As Richard Trumka said at a National Press Club breakfast, “I can’t endorse anyone, that’s for our members; but everybody knows she has to do A+ work to get a C-.”

    It ain’t a fair fight.

    But Bernie is the best backup QB in this league.

  27. Submitted by Ilya Gutman on 02/01/2016 - 10:03 pm.


    I always wonder how “more progressive” is defined by liberals. If Sanders is more progressive than Clinton, than clearly communists are more progressive than Sanders because they offer total equality, government medical care in a form of government hospitals and clinics, a year of paid stay for mothers after childbirth, tuition free education all the way up to Ph.D., etc. Otherwise, what is “progress?”

    I also wonder why Mr. Black lists Sanders’ being Jewish as his disadvantage along with being old or being Socialist… Being black helped Obama a lot, didn’t it? So if being Jewish is bad for liberal voters, shouldn’t they stop accusing Republicans of racism?

    In fact, isn’t it sad that for Democrats the choice is between an untruthful, self-centered candidate with zero accomplishments and multiple failures, whose main advantage seems to be being a female and for who people vote just to avoid giving another party the White House and a self-proclaimed socialist who can’t see the difference between America and Denmark and thinks that money grows on trees?

    As for Clinton, I wonder if anyone can answer a question how it was possible for a Secretary of State to never receive or send classified information through the e-mail? Not only that, but how was it possible for her to be SURE that this would never happen when she set her private server? Isn’t this job by default dealing with classified materials? Or do they still hand deliver everything?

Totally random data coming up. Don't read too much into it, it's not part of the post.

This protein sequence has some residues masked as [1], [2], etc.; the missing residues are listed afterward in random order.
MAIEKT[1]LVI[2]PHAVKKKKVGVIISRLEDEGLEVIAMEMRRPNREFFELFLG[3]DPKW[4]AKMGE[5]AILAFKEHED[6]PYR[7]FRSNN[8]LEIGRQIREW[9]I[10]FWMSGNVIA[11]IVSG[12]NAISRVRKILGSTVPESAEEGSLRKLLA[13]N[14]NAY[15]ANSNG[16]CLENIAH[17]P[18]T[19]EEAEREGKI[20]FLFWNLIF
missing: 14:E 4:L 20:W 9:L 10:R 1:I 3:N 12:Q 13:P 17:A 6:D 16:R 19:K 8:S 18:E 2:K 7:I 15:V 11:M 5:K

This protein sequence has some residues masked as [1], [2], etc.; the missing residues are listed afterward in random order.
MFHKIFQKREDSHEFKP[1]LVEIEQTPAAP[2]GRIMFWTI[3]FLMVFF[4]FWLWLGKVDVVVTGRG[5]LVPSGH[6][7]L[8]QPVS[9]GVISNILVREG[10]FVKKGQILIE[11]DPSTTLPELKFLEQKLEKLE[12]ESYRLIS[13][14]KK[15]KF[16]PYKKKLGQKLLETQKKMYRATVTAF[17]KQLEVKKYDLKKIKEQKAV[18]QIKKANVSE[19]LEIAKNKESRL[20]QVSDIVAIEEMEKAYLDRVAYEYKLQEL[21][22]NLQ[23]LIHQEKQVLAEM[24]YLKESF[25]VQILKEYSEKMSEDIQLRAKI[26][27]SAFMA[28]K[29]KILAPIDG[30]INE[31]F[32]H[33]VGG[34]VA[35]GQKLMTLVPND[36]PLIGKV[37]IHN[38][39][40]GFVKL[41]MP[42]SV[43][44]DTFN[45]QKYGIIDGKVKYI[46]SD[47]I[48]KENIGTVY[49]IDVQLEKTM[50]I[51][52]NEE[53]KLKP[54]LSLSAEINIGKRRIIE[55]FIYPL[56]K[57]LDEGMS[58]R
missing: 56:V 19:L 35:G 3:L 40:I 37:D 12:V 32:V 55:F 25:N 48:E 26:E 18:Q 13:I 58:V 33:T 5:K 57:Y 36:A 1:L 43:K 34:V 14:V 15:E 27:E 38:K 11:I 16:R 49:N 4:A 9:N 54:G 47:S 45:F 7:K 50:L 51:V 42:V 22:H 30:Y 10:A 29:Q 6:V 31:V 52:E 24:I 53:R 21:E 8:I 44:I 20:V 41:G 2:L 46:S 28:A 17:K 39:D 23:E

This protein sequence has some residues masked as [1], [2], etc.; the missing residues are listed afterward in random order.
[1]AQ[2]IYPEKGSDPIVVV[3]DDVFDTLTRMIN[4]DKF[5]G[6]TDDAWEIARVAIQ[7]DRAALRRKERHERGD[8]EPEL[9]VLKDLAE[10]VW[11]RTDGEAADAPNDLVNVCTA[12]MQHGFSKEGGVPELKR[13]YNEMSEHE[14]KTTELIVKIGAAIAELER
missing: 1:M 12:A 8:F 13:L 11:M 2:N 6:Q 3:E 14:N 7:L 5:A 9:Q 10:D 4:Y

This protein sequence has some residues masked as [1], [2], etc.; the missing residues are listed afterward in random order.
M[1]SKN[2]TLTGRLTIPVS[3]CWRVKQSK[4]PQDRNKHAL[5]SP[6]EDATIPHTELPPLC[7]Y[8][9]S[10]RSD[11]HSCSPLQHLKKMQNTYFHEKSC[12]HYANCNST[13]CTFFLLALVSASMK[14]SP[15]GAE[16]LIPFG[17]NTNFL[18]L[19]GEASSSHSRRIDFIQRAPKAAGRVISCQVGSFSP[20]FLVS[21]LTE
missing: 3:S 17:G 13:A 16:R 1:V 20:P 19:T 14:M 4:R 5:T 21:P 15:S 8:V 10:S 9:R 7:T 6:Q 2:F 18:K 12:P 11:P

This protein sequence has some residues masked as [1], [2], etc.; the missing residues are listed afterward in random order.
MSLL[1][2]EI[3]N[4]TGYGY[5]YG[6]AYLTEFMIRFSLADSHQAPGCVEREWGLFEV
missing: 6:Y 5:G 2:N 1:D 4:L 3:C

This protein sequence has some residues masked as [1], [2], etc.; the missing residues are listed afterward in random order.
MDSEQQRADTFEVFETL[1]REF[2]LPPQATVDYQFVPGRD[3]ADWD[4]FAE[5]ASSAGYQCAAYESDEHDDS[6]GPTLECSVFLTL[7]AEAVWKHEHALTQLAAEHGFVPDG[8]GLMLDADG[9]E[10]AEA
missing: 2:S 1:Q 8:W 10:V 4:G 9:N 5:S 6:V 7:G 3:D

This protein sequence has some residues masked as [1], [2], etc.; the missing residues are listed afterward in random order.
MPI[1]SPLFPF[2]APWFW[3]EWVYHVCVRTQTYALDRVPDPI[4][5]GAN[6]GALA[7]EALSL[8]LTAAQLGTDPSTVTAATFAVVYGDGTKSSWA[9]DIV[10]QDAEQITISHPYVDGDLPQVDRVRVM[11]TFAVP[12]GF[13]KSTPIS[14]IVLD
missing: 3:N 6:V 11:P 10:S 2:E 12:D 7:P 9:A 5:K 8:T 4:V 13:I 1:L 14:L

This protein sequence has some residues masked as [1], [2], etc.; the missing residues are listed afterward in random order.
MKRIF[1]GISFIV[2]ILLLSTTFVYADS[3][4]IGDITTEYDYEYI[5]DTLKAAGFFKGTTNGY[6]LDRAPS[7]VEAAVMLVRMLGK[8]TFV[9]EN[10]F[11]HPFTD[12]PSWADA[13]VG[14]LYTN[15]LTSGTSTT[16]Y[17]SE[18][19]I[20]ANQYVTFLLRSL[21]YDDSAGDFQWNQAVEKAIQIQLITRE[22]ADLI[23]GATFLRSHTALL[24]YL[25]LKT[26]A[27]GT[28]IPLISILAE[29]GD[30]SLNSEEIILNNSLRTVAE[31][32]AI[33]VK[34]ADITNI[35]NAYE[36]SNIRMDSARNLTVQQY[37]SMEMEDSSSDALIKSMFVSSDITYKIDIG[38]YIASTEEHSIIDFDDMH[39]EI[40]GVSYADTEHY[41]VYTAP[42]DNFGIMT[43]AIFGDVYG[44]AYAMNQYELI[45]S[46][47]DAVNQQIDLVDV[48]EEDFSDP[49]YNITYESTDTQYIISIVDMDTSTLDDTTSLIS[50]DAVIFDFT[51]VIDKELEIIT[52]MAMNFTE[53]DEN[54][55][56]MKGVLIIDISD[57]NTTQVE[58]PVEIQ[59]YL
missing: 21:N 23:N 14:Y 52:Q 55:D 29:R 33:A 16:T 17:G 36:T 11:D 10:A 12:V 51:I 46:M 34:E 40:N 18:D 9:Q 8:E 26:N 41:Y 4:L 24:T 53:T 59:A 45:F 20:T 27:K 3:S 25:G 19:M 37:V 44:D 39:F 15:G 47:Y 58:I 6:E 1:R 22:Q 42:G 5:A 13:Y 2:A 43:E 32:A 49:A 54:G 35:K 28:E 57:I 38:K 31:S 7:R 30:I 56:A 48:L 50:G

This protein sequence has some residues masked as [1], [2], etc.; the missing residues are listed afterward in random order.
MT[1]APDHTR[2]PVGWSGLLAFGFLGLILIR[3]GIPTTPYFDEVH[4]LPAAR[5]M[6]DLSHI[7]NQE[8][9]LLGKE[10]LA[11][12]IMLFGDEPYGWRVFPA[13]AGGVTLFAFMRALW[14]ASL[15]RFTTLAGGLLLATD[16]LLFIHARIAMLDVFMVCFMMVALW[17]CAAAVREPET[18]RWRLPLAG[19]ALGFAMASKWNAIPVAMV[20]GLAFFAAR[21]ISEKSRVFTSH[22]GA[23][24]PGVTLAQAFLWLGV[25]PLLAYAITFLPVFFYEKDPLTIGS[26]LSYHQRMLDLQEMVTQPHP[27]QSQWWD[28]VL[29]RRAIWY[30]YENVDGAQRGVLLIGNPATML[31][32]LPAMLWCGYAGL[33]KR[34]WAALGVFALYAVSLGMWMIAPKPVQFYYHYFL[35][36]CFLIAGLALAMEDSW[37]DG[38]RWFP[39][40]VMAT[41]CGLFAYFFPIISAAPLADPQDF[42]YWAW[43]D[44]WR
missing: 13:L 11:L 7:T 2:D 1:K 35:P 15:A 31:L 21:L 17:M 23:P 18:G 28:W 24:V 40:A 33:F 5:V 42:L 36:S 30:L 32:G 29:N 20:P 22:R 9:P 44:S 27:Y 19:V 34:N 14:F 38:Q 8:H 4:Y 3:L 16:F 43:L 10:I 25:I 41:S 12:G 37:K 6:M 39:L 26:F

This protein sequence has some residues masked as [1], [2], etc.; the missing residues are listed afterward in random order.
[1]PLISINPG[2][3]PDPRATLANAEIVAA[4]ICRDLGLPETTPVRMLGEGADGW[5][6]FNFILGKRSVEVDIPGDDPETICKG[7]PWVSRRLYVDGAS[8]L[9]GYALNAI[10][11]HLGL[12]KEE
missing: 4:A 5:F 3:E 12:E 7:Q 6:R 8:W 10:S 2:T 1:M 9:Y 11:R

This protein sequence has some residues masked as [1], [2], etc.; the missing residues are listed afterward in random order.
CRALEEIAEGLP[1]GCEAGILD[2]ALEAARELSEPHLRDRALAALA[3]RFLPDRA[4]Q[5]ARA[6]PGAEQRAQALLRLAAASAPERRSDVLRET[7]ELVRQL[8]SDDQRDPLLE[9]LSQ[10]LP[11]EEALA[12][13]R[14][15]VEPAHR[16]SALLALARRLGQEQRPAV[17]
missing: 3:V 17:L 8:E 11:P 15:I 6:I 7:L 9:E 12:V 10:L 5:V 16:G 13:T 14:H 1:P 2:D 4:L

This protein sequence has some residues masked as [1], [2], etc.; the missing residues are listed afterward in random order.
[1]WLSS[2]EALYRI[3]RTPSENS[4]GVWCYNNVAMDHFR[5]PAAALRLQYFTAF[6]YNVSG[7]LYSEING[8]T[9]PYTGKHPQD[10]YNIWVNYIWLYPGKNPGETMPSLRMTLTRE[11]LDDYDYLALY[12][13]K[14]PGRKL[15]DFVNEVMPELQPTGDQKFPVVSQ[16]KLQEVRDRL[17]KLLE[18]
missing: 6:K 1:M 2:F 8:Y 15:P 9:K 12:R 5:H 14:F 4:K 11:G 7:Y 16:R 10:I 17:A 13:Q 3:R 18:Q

• Submitted by Paul Udstrand on 02/02/2016 - 09:05 am.

      How do liberals define “progressive”

      Progressive differ from liberals in that they are generally more aggressive about promoting liberal agendas and policies. For example health care as a human right has been a basic liberal principle since WWII, and it’s something that most liberal democracies have established in various ways, the US is the exception. Obamacare for instance extends and expands the existing for profit health care regime, but does not establish universal healthcare for everyone. Liberals like H. Clinton are satisfied with Obamacare, but progressives want a true universal system that covers everyone. You can see these basic differences when you look any issue or policy argument between liberals and progressives be it financial reform or energy policy.

      Communism is not a liberal ideology, therefore communists are not progressive extensions of liberalism. The primary basis of liberal philosophy and ideology is the well being and security of the individual and individual rights. Communism, promotes the state above the individual under the theory that individuals can only thrive as members of a proletariat collective. Neither liberals or progressives believe in state enforced proletariat collectives.

      The United States is a liberal democracy, our constitution is product of principles derived from the liberal enlightenment. Liberal democracies, unlike communist collectives, build limits to government authority over individuals into their constitutions, checks and balances, bills of rights, etc. The only way a communist state or a totalitarian state could emerge in the US is if the constitution were torn up, such governments simply cannot emerge from our constitution.